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Old 09-09-2019, 06:24 PM
 
4,180 posts, read 1,676,908 times
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"What law covers this?"
none.
no law.
no rule.
no rule of law.
it is a "saying"
and is not absolute.
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Old 09-09-2019, 09:47 PM
 
3,746 posts, read 1,624,205 times
Reputation: 2565
Quote:
Originally Posted by pvande55 View Post
In Economics, there are numerous rules, the most famous being Supply and Demand. But it seems there is one that "If you can't protect your market, you'll never make any money." Industrial sales is often divided into territories, and salesmen can make a good Irving. Multilevel marketing has unlimited territory and members are encouraged to recruit competitors; the result few even make minimum wage. Taxi drivers in the 60's could make decent money as the number of cabs was limited and required inspection, drivers needed background check. Now Über drivers complain they can't make enough. Many other examples. What law covers this?
Law of middle men and commission agents. (FB, Airbnb, Uber, Google, Amazon etc) .
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Old 09-09-2019, 09:53 PM
 
6,511 posts, read 6,563,891 times
Reputation: 3032
Quote:
Originally Posted by pvande55 View Post
In Economics, there are numerous rules, the most famous being Supply and Demand. But it seems there is one that "If you can't protect your market, you'll never make any money." Industrial sales is often divided into territories, and salesmen can make a good Irving. Multilevel marketing has unlimited territory and members are encouraged to recruit competitors; the result few even make minimum wage. Taxi drivers in the 60's could make decent money as the number of cabs was limited and required inspection, drivers needed background check. Now Über drivers complain they can't make enough. Many other examples. What law covers this?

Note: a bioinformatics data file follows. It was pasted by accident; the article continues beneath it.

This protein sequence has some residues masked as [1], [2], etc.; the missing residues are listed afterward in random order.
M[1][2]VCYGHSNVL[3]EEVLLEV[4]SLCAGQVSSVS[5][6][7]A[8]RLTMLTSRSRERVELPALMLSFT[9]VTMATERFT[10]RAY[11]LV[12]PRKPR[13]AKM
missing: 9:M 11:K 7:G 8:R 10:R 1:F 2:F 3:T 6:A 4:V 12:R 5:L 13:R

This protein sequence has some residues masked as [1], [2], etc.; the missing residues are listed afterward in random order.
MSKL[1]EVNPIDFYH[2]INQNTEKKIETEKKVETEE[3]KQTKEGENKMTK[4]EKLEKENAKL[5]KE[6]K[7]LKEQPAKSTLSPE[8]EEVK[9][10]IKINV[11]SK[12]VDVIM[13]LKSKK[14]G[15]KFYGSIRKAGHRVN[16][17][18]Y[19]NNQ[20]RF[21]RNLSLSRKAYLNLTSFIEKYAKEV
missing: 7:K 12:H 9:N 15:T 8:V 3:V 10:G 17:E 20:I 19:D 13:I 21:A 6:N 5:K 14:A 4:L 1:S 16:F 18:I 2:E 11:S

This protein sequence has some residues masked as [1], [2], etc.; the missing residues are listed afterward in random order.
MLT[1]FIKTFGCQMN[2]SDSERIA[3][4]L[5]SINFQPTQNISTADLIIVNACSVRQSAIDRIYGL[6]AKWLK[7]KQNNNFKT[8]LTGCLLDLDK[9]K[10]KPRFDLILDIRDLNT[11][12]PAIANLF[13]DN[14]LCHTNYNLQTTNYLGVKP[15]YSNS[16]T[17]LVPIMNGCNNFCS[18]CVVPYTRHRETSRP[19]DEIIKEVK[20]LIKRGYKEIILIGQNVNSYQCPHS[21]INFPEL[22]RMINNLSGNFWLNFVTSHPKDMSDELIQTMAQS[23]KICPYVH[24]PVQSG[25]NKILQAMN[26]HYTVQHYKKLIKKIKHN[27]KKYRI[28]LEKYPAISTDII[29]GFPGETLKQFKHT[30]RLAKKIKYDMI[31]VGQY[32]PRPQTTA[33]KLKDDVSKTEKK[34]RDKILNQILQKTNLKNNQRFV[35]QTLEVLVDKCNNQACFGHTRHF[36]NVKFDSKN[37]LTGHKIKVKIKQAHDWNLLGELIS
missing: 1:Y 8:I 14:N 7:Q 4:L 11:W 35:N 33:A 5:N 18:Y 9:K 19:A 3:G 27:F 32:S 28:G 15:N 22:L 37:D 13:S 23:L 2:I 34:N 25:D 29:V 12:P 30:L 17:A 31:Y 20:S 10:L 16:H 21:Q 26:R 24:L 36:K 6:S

Price competition is good for the economy. Otherwise business owners can just charge as much as they want for some very basic necessities.

No one market should be protected from competition. That means there is monopoly, or oligopoly. That is no good.

World economy be better if wealth more evenly distributed as opposed to top 10% having 90% of all assets. That which can only happen with there is so much protection.
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Old 09-09-2019, 09:55 PM
 
6,511 posts, read 6,563,891 times
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Quote:
Originally Posted by SkyDog77 View Post
Disagree. If you have a product that has very limited appeal, lack of competition is not a great advantage.
so if it has little demand, yet there are several providers, how is that not a disadvantage?
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Old 09-10-2019, 05:42 AM
 
3,894 posts, read 3,233,535 times
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Quote:
Originally Posted by SkyDog77 View Post
Disagree. If you have a product that has very limited appeal, lack of competition is not a great advantage.
Is more competition for a product of limited appeal a greater advantage than no competition for the same product? I would think for this limited appeal product, lack of competition might be the only advantage possible.
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Old 09-10-2019, 07:03 AM
 
Location: Washington Park, Denver
7,084 posts, read 6,730,932 times
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Quote:
Originally Posted by NJ Brazen_3133 View Post
so if it has little demand, yet there are several providers, how is that not a disadvantage?
Quote:
Originally Posted by 1insider View Post